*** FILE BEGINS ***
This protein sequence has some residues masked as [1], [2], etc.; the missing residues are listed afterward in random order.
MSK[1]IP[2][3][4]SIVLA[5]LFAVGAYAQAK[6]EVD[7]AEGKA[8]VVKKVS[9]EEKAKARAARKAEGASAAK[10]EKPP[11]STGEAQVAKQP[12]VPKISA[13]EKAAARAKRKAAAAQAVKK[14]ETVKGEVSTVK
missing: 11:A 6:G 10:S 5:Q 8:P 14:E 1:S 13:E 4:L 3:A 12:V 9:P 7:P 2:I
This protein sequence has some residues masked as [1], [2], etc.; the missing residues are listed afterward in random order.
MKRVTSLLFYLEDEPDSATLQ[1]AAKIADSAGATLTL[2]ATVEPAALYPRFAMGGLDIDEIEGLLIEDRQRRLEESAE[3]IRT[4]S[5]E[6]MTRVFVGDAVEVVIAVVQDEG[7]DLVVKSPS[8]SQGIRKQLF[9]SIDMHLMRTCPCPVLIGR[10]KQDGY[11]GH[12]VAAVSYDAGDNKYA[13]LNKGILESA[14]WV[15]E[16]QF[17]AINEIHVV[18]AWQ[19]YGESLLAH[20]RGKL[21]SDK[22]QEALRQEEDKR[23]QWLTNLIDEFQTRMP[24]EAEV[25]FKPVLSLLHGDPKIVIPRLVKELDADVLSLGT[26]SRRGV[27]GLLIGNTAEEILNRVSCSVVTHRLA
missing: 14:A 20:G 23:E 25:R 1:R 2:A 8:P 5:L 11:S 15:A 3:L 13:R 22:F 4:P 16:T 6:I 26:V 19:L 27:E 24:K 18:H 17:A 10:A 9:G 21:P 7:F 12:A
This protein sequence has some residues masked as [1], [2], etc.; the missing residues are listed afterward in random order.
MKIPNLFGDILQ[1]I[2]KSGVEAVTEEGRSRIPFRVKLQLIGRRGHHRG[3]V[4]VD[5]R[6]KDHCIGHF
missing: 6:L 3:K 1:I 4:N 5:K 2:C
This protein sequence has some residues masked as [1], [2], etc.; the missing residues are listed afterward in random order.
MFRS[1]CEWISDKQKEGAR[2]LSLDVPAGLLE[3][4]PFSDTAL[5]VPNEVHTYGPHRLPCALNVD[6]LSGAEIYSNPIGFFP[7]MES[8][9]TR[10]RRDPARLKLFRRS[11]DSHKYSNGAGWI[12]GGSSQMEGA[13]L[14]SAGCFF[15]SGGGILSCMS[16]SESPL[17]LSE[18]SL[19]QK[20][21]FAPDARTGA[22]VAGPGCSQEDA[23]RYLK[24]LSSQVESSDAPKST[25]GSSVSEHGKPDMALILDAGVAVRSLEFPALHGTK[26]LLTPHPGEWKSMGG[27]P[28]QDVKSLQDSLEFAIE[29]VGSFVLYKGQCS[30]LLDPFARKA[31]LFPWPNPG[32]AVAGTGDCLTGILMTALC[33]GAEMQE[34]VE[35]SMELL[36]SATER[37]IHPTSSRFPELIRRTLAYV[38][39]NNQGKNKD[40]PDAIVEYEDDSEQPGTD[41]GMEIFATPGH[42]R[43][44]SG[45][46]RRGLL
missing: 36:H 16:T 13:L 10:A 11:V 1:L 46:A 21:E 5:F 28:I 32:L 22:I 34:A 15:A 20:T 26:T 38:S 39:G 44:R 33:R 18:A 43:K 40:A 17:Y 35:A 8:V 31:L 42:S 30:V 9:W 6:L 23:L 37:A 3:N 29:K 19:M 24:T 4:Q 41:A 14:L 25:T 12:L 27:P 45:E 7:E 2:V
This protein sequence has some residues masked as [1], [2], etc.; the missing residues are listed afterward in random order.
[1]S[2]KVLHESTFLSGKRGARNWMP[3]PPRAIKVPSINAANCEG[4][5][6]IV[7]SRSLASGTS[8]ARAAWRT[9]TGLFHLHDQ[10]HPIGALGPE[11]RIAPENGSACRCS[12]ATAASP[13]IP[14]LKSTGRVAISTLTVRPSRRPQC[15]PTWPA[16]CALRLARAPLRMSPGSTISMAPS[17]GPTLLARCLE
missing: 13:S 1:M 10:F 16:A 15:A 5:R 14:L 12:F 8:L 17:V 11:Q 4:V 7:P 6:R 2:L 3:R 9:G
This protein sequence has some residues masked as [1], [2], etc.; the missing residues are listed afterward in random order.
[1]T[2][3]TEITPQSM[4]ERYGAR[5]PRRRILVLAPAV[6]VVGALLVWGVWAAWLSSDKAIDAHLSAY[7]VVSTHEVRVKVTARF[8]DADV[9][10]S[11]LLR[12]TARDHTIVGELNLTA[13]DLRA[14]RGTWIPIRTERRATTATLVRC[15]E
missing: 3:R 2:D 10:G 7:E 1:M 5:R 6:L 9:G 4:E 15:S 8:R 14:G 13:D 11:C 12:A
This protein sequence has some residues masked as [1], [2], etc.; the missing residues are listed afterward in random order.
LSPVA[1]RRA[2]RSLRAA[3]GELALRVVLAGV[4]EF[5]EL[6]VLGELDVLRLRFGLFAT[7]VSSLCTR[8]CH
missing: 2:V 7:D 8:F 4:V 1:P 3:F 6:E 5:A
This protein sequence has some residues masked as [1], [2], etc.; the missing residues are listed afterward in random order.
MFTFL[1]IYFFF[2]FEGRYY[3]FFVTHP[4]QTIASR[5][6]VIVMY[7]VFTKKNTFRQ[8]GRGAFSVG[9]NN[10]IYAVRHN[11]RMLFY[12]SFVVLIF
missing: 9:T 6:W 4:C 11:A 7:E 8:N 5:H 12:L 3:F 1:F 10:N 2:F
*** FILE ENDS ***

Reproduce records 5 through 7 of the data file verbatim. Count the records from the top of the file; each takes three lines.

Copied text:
This protein sequence has some residues masked as [1], [2], etc.; the missing residues are listed afterward in random order.
[1]S[2]KVLHESTFLSGKRGARNWMP[3]PPRAIKVPSINAANCEG[4][5][6]IV[7]SRSLASGTS[8]ARAAWRT[9]TGLFHLHDQ[10]HPIGALGPE[11]RIAPENGSACRCS[12]ATAASP[13]IP[14]LKSTGRVAISTLTVRPSRRPQC[15]PTWPA[16]CALRLARAPLRMSPGSTISMAPS[17]GPTLLARCLE
missing: 13:S 1:M 10:F 16:A 15:A 5:R 14:L 12:F 8:L 17:V 11:Q 4:V 7:P 6:R 2:L 3:R 9:G
This protein sequence has some residues masked as [1], [2], etc.; the missing residues are listed afterward in random order.
[1]T[2][3]TEITPQSM[4]ERYGAR[5]PRRRILVLAPAV[6]VVGALLVWGVWAAWLSSDKAIDAHLSAY[7]VVSTHEVRVKVTARF[8]DADV[9][10]S[11]LLR[12]TARDHTIVGELNLTA[13]DLRA[14]RGTWIPIRTERRATTATLVRC[15]E
missing: 3:R 2:D 10:G 7:E 1:M 5:R 6:L 9:G 4:E 15:S 8:R 14:G 13:D 11:C 12:A
This protein sequence has some residues masked as [1], [2], etc.; the missing residues are listed afterward in random order.
LSPVA[1]RRA[2]RSLRAA[3]GELALRVVLAGV[4]EF[5]EL[6]VLGELDVLRLRFGLFAT[7]VSSLCTR[8]CH
missing: 2:V 7:D 8:F 4:V 1:P 3:F 6:E 5:A